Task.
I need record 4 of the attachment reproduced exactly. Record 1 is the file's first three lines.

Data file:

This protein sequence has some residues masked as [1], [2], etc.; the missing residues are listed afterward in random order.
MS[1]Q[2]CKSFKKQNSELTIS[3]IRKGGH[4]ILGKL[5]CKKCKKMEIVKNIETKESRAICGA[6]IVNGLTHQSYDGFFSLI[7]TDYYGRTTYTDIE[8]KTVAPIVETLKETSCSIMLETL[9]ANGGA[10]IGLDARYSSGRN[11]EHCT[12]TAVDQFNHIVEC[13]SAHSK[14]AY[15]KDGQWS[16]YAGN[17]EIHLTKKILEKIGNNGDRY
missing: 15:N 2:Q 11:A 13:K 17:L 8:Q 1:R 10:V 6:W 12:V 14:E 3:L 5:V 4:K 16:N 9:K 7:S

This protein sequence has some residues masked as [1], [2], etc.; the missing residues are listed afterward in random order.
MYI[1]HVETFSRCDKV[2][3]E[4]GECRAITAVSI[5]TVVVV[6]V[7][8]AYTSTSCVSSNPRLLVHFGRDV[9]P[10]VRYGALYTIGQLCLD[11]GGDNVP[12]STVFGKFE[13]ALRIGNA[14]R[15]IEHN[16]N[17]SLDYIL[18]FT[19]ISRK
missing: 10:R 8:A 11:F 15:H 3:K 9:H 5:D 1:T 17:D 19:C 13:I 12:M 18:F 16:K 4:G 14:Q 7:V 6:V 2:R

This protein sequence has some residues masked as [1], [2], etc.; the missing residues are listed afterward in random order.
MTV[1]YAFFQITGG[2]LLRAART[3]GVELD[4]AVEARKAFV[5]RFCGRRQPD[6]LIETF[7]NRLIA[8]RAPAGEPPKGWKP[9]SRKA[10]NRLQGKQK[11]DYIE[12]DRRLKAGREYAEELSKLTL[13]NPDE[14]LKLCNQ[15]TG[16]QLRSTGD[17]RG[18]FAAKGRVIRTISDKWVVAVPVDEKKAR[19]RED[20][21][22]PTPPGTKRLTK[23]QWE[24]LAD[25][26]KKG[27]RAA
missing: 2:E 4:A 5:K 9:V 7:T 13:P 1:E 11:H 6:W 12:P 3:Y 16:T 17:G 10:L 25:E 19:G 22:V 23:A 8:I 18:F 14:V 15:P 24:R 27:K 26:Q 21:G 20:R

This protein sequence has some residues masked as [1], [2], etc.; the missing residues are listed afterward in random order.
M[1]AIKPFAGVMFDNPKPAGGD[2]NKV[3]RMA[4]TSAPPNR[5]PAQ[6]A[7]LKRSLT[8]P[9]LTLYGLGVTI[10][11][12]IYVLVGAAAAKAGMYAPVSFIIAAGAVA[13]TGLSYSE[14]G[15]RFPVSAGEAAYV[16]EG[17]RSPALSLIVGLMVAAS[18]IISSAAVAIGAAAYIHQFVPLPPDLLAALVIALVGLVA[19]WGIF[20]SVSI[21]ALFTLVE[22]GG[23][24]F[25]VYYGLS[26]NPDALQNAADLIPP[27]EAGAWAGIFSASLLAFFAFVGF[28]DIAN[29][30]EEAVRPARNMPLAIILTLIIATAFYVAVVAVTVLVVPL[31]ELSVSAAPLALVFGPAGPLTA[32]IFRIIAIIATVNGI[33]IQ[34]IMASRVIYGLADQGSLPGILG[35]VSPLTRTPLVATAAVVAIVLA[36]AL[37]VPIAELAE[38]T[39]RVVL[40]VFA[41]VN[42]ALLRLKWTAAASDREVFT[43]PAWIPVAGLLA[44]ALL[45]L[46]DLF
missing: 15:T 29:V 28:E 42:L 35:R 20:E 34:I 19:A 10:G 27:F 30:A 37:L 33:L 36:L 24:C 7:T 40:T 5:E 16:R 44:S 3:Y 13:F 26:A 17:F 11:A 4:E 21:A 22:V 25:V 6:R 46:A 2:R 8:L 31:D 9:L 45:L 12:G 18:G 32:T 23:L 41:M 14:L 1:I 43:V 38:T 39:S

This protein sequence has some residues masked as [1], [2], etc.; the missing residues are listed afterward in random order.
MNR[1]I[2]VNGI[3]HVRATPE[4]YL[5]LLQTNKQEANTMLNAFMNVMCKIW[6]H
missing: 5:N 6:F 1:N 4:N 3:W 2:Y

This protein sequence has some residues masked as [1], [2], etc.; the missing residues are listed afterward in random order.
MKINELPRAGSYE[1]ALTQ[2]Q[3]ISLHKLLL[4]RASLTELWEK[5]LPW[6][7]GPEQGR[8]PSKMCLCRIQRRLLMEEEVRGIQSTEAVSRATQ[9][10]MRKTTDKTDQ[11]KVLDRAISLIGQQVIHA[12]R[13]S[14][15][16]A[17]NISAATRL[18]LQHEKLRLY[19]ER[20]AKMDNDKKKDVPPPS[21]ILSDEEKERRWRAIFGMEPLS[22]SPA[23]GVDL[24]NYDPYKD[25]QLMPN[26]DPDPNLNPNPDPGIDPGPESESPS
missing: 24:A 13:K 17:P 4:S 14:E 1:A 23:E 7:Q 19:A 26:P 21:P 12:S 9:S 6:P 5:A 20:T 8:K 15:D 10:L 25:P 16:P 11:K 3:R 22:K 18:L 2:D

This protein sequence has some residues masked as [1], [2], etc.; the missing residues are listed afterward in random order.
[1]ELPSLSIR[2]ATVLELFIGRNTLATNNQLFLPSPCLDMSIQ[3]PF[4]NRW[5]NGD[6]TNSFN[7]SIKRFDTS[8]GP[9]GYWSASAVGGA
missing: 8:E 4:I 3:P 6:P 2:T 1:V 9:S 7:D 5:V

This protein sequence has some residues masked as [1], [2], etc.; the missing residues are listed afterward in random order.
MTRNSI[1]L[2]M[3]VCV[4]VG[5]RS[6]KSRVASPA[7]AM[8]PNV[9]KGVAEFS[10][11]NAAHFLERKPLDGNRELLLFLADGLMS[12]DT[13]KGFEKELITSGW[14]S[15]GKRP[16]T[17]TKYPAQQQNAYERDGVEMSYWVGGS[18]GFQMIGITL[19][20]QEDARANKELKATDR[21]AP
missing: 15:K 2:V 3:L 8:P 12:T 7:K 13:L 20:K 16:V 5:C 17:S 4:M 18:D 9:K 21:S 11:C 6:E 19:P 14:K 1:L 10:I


This protein sequence has some residues masked as [1], [2], etc.; the missing residues are listed afterward in random order.
M[1]AIKPFAGVMFDNPKPAGGD[2]NKV[3]RMA[4]TSAPPNR[5]PAQ[6]A[7]LKRSLT[8]P[9]LTLYGLGVTI[10][11][12]IYVLVGAAAAKAGMYAPVSFIIAAGAVA[13]TGLSYSE[14]G[15]RFPVSAGEAAYV[16]EG[17]RSPALSLIVGLMVAAS[18]IISSAAVAIGAAAYIHQFVPLPPDLLAALVIALVGLVA[19]WGIF[20]SVSI[21]ALFTLVE[22]GG[23][24]F[25]VYYGLS[26]NPDALQNAADLIPP[27]EAGAWAGIFSASLLAFFAFVGF[28]DIAN[29][30]EEAVRPARNMPLAIILTLIIATAFYVAVVAVTVLVVPL[31]ELSVSAAPLALVFGPAGPLTA[32]IFRIIAIIATVNGI[33]IQ[34]IMASRVIYGLADQGSLPGILG[35]VSPLTRTPLVATAAVVAIVLA[36]AL[37]VPIAELAE[38]T[39]RVVL[40]VFA[41]VN[42]ALLRLKWTAAASDREVFT[43]PAWIPVAGLLA[44]ALL[45]L[46]DLF
missing: 15:T 29:V 28:E 42:L 35:R 20:E 34:I 19:A 10:G 27:F 30:A 37:L 33:L 36:L 24:C 7:T 40:T 5:E 16:R 44:S 3:Y 13:F 26:A 17:F 11:A 4:E 21:A 22:V 25:V 6:R 46:A 2:R 8:L 31:D 9:L 45:L 12:G 18:G 32:T 23:L 41:M 14:L 1:I 43:V 38:T 39:S